On Wednesday satellite photos have confirmed fears that the oldest Christian monastery in Iraq has been destroyed by Islamic State.
Miles Windsor, advocacy and development officer at Middle East Concern, told Premier's News Hour it is more than just a building. He said: "It would be easy, and possibly a bit glib for me to say these things are just bricks and mortar.
"[It's] part of the identity of the Christian heritage of Iraq, this erasing of the past of Iraq does have an impact on the psychology of Christians in the country.
"There's been problems before and whilst this is a dark period in Iraq's history, actually we believe that our God is greater than IS and that Christianity will last beyond it."
St Elijah's Monastery stood as a place of worship for 1,400 years, and was most recently used by US troops.
Although the roof was largely missing, it had 26 distinctive rooms including a sanctuary and chapel.
The demolition itself is said to have taken place at some point between August and September 2014.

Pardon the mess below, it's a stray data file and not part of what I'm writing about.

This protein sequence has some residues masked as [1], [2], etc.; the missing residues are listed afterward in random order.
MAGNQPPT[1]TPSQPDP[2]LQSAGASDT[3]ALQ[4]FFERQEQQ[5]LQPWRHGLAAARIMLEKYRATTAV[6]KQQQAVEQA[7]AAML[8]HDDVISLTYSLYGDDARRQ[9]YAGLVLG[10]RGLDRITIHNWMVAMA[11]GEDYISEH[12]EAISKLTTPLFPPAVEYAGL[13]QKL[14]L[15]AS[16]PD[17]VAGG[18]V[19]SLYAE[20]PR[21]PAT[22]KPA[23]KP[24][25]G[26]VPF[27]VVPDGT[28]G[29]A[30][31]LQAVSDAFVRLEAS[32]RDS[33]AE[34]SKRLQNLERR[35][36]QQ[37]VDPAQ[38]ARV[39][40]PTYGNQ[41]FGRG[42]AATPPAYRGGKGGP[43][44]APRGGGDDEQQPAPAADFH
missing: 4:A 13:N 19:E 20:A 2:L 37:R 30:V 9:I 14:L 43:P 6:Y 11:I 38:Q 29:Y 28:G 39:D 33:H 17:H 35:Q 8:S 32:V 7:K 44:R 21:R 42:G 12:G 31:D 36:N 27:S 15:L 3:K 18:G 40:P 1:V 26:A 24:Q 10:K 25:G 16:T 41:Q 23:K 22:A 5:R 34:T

Satellite imagery firm DigitalGlobe used a high resolution camera to take photos of the site, imagery analyst Stephen Wood, CEO of Allsource Analysis said photos showed "the stone walls have been literally pulverised."
Catholic priest Revd Paul Thabit Habib has also been expressing his dismay. "Our Christian history in Mosul is being barbarically levelled," he said.
"We see it as an attempt to expel us from Iraq, eliminating and finishing our existence in this land."
Roman Catholic Army chaplain Jeffrey Whorton, who celebrated Mass on the monastery's altar said: "Why we treat each other like this is beyond me.
"Elijah the prophet must be weeping."
Listen to Premier's Hannah Tooley speak Miles Windsor here: